With my speaking, training, and consulting with organizational leaders and managers in 13 countries, I have seen exactly what it takes to have success with any employee recognition initiatives.
I often speak of the need for alignment, consistency with recognition, the quality of recognition, and the level of impact recognition has on people and performance. Yet, one important element that must be present is having a senior leader who will move mountains for you and advocate for the cause of recognition.
How do they make a difference? Let’s count a few of the ways.
It doesn’t happen very often. But every once in a while, you find an exceptional leader who changes the course of employee recognition in an organization.
Their example and positive actions influence andaffect recognition practices by those around them and the usage of recognition programs by everyone. This influence is powerful and important in changing the way recognition plays out in an organization.
Here are some specific examples and some observations from others.
We are approaching the last quarter of the year and it may well be time to submit your budget requests for keeping your offline and online recognition programs in place, or even asking for funding to add new programs.
It can seem like a nail biting exercise each year to go through. One way to make this angst less ominous is to get your executive sponsor’s support ahead of time. Follow these practical ways to get your leader’s commitment to your recognition program budget.
If there is one major thing that will help propel recognition forward, it’s having your senior leaders aligned with your recognition strategy.
As a manager and leader of recognition in your organization, your role is to help get your executive sponsor to agree to your recognition strategy and plans, and then assist you with how best to execute it.
These are some thoughts and practical steps you can take to get your recognition champion aligned on recognition.
In my earlier life as a speech-language pathologist, I vividly recall an external consultant coming into the hospital I worked at analyzing our organizational challenges. We brainstormed and followed his facilitated methods to let some potential plans and goals unfold.
And so, our creative content on the flip chart sheets was all typed up and distributed to the attendees. That’s where they sat, so it seemed, for many months. I told our hospital’s CEO that there was a problem with this consultant’s work. They set nothing up for implementing the plans.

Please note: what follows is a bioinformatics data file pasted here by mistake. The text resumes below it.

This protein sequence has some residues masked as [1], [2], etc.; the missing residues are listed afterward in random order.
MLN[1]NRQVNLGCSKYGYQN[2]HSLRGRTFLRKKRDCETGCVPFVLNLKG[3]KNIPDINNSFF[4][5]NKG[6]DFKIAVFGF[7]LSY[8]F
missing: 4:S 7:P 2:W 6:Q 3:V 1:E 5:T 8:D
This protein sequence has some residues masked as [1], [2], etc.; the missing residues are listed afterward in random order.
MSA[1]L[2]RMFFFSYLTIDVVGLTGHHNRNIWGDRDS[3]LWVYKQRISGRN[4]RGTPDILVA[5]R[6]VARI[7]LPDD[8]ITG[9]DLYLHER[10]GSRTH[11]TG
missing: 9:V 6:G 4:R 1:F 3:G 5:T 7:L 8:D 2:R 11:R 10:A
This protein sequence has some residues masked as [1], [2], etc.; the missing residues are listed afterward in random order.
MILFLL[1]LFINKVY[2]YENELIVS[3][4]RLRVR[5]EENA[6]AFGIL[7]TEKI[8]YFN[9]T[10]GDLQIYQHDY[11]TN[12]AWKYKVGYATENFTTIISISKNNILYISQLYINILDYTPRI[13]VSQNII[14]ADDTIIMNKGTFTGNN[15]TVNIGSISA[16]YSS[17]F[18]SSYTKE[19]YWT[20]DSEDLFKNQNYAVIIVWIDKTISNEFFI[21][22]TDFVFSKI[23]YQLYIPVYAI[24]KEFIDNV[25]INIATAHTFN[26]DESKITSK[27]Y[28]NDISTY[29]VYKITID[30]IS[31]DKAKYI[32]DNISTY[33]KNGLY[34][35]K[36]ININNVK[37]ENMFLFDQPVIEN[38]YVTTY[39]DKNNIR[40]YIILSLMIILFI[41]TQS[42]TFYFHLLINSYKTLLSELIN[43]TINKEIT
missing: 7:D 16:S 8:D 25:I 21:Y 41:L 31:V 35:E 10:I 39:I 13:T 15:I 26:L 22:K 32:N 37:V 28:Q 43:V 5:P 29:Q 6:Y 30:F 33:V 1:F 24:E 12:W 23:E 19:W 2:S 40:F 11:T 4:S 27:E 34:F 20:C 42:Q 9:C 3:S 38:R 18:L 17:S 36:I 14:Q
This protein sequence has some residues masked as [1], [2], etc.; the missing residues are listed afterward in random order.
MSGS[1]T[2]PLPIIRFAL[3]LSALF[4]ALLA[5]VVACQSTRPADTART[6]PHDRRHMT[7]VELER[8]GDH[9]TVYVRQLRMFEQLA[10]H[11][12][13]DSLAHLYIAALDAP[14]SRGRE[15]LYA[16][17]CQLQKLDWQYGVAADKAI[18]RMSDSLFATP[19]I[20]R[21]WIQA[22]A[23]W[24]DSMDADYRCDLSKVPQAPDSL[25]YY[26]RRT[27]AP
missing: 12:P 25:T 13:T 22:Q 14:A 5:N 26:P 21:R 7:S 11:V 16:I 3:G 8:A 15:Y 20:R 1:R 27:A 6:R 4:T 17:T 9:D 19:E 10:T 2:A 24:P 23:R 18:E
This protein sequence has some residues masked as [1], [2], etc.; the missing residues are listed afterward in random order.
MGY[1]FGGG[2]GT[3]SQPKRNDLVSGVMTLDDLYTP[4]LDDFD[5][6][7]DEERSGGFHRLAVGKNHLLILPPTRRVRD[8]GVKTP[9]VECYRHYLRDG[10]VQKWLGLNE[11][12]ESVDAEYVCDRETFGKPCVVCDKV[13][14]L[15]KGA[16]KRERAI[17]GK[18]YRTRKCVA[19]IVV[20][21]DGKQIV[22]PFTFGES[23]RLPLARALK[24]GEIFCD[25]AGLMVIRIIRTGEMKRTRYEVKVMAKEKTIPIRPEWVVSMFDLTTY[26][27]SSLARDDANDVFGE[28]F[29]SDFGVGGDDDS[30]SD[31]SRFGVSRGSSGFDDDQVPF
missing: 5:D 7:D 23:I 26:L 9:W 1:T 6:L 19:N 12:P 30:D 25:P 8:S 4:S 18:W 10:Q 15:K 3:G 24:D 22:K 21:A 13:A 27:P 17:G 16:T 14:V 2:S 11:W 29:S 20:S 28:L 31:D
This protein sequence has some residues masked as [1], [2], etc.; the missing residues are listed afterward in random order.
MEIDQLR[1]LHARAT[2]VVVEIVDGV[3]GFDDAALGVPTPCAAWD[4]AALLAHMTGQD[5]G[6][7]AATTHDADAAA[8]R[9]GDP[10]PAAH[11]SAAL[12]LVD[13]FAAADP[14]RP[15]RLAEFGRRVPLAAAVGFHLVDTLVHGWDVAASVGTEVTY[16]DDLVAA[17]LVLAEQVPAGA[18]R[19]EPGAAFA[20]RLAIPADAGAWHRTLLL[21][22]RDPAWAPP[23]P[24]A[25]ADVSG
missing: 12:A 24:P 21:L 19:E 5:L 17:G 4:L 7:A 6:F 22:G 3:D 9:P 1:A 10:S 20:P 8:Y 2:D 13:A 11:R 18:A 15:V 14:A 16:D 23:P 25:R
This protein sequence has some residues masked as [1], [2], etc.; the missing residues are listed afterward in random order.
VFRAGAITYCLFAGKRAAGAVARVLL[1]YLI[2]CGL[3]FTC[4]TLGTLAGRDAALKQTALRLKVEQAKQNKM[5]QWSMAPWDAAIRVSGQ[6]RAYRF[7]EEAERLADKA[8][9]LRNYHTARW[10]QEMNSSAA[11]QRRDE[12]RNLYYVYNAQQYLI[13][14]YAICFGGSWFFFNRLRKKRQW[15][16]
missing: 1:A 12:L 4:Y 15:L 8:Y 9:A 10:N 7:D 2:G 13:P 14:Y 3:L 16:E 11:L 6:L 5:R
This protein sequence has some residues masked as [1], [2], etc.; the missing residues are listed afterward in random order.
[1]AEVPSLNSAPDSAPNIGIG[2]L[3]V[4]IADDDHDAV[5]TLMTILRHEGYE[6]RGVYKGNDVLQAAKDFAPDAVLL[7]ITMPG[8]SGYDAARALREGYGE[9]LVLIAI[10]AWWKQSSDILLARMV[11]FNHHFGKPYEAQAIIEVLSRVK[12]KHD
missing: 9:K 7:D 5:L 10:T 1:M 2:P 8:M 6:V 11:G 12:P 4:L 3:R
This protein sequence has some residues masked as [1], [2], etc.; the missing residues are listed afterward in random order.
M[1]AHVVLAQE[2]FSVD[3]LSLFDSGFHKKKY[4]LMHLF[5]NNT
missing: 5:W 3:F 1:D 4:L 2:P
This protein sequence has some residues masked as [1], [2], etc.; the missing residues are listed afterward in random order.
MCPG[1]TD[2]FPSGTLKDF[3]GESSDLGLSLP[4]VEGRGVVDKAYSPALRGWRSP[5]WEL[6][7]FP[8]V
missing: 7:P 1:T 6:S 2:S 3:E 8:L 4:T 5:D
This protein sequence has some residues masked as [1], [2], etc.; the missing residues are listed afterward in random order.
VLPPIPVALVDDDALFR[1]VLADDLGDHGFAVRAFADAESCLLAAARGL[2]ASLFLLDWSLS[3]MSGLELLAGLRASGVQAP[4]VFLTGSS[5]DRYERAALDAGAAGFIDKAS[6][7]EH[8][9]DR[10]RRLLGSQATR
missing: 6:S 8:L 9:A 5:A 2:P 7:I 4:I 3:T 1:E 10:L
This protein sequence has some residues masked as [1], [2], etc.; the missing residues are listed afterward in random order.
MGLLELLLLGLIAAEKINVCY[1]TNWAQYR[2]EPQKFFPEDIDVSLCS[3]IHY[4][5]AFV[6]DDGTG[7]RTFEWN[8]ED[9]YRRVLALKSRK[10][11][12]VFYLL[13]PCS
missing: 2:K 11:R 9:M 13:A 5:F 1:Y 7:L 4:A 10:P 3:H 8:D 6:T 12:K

I recently finished helping a client’s organization team in drafting a recognition plan to address their gaps with recognition practices and recognition programs. I nicely printed everything up in a flow chart looking model.
I will not leave them alone with this document. I have prescribed a method for how to implement their recognition plan so they will achieve success.
Clearly inform leaders, managers, and employees of each program offering in your recognition and reward platform.
Unfortunately, not everyone uses all of your recognition programs well. Communicate and educate about program options and their benefits continually.
Sometimes, there’s a mindset that rewards are recognition. When this happens, people give rewards out too freely when expressions of recognition are better suited. And the inverse is also true. If an employee truly excels and goes above and beyond and merits a reward, they end up receiving recognition instead and might feel deflated and unvalued.
When you are dealing with online recognition and reward programs, you must inform everyone what they have available to them.
Many of us have worked solely from home during the pandemic. Organizational leaders are now working hard to get people back to the office and plant floors. And some organizations are trialling a hybrid approach of working so many days at work and the balance from home.
However, in all this array of work arrangements, one thing has emerged that was not expected. Employees missed seeing their senior and executive leaders. Nearly 30% of employees during recent focus groups at a healthcare organization suggested leadership presence as one way they could improve employee recognition. Sometimes, the absence of senior leaders has taken a negative toll.
What are you doing to address leaders who appear to be missing in action?
I have judged nominations submitted to Recognition Professionals International (RPI) to merit their Best Practices Awards for the last 15 years. When you get to see what organizations are doing to comply with RPI’s seven best practice standards, you learn a great deal.
One thing I have observed of late is that leaders are getting more involved with their organization’s recognition strategies. They are recommending various forms of recognition program frameworks, or models, to ensure their recognition programs are successful.
Let me explain what a recognition program framework could look like.
One area repeatedly comes up weak when I assess many organizations on their recognition practices and programs. That missing element is recognition, and they barely touched upon it in their leadership development curriculum.
True, they may or may not have online education on effective recognition practices. And they might have a few tutorials on how to use their various recognition programs.
But with educating and training leaders on effective recognition giving, the well is often dry.